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January 13, 2011

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The Zen Birdfeeder

Lynda, Niger Seed is usually a little more expensive than black oil sunflower because Niger is imported all the way from Africa.
The best way to save money is to first, buy smart!
- Niger Seed from big box stores may be cheaper to begin with, but is more questionable in quality. Older seed will not be eaten, making the savings not worth it!
- Buy Niger Seed from a birdfeeding hobby shop like Wild Birds Unlimited where you know you'll be getting fresher seed.
- Buy in smaller quantities so it doesn't grow stale and dry while you're waiting to put it out.
- Fill feeders only part way if the birds activity has slowed.
Good luck!

The Zen Birdfeeder

Gena, glad to help! Buy your Niger Seed in smaller quantities, preferably from a birdfeeding hobby shop like Wild Birds Unlimited where the seed is sure to be fresher! If you're not near one, here's how to get it online http://shop.wbu.com/products/productdetail/part_number=200105/567.0?os=354
Jill, though I can't say for sure, I doubt that the variety of Niger Seed used to feed the birds would thrive in Massachusetts. The great majority of Niger Seed is imported from Africa so the climate in Mass may be way too cold!

Lynda Snyder

I find Nijer very expensive. Where is the most economical place to find it?

Jill

I was wondering if it is possible to purchase the plants that produce nyger seeds (Guizotia abysinica) - so that I can feed the birds, without having to purchase the seeds....
I live in Massachusetts.
Would the plants thrive there??
Thanks for your advice.
Jill

Gena

I too purchased the seed and a new feeder from Home Depot with my birthday gift card, I had established several goldfinches with a disposable feeder from Walmart. I didn't know dried seeds could be too dry. I miss my golden beauties. Thanks for the lesson!
Gena

The Zen Birdfeeder

Randy, what an interesting assortment of birds you have at your finch feeders! The hummingbird was probably just investigating; it is doubtful that it would take the seed. The hummingbirds at the jelly is interesting too; they may have also been interested in the insects jelly would attract.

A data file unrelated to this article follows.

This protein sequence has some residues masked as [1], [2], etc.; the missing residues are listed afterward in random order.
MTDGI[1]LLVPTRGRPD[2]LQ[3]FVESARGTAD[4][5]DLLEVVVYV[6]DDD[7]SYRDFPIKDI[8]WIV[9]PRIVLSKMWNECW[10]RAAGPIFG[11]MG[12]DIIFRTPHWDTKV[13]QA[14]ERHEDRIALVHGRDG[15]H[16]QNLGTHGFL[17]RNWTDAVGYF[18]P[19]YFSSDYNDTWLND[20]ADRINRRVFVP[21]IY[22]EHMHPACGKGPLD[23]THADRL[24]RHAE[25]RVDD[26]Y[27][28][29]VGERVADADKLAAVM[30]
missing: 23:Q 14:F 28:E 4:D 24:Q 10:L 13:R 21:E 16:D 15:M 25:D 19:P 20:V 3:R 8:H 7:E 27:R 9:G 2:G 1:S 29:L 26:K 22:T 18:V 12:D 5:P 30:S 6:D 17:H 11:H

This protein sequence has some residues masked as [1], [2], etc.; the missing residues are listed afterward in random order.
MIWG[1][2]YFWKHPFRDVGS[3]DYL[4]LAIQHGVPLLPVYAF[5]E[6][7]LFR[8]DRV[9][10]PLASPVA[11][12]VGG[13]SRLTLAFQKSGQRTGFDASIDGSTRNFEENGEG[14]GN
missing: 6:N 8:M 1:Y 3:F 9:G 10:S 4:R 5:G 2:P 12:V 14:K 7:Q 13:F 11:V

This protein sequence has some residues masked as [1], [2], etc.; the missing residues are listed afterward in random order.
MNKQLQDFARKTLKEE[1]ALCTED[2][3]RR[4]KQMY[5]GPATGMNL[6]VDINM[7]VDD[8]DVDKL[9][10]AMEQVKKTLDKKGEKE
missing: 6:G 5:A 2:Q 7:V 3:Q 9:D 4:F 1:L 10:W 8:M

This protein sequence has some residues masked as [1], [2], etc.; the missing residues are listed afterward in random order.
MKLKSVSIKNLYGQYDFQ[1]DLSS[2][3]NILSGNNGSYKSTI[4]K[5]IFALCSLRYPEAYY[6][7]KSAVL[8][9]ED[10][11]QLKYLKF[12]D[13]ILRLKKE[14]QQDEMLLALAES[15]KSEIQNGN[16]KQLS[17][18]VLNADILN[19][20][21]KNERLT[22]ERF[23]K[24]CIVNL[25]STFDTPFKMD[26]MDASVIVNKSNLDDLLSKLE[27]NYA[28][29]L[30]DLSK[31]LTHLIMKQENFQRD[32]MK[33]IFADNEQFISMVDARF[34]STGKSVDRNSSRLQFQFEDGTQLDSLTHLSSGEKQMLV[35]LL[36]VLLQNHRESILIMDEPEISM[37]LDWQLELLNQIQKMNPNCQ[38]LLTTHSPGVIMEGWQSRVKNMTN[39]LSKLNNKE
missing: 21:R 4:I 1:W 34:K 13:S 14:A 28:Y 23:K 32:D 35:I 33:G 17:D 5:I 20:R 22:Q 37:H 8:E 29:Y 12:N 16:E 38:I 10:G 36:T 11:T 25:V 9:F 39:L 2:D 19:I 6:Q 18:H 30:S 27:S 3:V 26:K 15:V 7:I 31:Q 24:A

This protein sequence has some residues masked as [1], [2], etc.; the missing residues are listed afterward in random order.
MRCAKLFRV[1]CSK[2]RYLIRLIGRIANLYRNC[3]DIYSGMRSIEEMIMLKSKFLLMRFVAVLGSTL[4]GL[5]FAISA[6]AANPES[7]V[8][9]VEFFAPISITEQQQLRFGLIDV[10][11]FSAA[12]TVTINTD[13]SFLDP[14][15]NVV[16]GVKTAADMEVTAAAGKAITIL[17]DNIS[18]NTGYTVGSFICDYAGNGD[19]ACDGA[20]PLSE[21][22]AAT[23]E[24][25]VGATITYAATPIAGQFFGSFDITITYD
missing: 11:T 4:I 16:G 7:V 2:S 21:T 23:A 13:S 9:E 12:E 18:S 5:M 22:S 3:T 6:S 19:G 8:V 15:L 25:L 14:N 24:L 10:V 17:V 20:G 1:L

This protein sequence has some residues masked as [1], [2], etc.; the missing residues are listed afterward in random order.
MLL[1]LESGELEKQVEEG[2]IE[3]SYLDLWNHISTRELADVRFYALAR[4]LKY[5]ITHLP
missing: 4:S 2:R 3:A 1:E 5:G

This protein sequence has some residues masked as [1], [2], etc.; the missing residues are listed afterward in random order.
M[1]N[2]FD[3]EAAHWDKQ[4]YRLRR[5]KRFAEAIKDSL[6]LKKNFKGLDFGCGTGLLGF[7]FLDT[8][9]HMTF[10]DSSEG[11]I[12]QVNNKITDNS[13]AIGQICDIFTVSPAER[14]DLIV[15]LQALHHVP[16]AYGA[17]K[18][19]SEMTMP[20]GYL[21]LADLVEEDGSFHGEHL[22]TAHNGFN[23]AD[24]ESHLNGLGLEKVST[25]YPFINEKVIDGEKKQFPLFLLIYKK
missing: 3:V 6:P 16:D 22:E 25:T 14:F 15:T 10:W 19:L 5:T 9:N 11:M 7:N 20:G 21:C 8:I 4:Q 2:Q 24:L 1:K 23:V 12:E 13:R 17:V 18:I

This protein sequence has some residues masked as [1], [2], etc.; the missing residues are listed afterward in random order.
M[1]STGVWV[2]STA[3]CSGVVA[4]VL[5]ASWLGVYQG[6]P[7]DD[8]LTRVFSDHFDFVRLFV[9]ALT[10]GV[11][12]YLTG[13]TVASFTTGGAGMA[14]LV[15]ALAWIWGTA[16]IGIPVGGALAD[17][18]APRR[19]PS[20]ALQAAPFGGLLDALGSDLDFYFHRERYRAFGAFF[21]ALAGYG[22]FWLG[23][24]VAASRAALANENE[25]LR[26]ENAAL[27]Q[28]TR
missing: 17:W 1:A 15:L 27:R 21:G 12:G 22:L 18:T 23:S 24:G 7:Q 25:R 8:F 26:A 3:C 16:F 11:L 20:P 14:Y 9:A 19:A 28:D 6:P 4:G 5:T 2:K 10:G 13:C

Thanks for sharing your great observations and happy birdfeeding to you Randy!

The Zen Birdfeeder

Connie, if you want to reduce the sparrows, make sure the seed you're offering is straight niger seed with nothing else in it. Also, a mesh feeder vs. a feeder with perches might also slow them down.

Randy McCabe

I was very surprised to see a Hummingbird at my thistle seed this weekend. I have a feeder for the Orioles with grape jelly nearby, which the Hummingbirds like as well. My Hummingbird feeder is about 50' away. Yes, Chickadees visit as much as the Finches. We are in the Brainerd, Minnesota area.

Connie

I have recently put up my first nijer seed feeder. It's a small feeder but I have seen five house sparrows at once clinging to the feeder and eating seed. The sparrows aggressively chase away the goldfinches. A pair of song sparrows are very happy with whatever falls on the ground from the feeder.

The Zen Birdfeeder

Mandolin, the niger seed sold as birdseed is Guizotia abyssinica, which has yellow flowers when it germinates.
Though I cannot speak for ALL Wild Birds Unlimited shops, most get niger seed which is imported from overseas, and thus is heat treated. The heat treatment is to kill noxious weed seeds that may have come in with the niger seed and is not to prevent the seed from germinating.

Mandolin

I think that the Nyjer seed I purchase from WBU is contaminated with Yellow Star Thistle (Centaurea solstitialis). The nasty yellow plants have popped-up under my thistle feeders during the past two springs. I understand that seed imported from OTHER countries has to be sterilized, but if they are sourcing seed from the United States and NOT sterilizing we have a huge problem on the horizon!

The Zen Birdfeeder

Joan, thanks for the report of House Sparrows eating your Niger seed. It's so interesting to see what birds might sample.